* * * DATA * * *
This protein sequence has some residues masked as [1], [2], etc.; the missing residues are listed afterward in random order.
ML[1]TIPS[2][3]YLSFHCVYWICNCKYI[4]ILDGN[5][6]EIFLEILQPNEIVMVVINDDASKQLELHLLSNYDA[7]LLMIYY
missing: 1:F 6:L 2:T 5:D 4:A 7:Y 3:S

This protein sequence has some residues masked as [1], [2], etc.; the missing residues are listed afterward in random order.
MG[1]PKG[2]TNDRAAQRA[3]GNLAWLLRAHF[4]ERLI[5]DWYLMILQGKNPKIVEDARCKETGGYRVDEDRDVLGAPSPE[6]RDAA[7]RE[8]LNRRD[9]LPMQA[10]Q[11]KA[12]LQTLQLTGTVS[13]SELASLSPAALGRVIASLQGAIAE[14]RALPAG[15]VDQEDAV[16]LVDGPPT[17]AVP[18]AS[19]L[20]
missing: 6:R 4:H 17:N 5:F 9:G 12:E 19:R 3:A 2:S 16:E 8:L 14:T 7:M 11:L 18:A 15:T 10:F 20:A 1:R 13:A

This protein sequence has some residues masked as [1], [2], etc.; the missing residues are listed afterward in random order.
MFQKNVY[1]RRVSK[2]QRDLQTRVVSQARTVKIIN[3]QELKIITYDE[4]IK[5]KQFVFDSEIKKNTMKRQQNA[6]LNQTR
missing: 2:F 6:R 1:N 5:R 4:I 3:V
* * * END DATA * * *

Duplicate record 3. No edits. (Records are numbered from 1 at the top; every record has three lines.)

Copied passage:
This protein sequence has some residues masked as [1], [2], etc.; the missing residues are listed afterward in random order.
MFQKNVY[1]RRVSK[2]QRDLQTRVVSQARTVKIIN[3]QELKIITYDE[4]IK[5]KQFVFDSEIKKNTMKRQQNA[6]LNQTR
missing: 2:F 6:R 1:N 5:R 4:I 3:V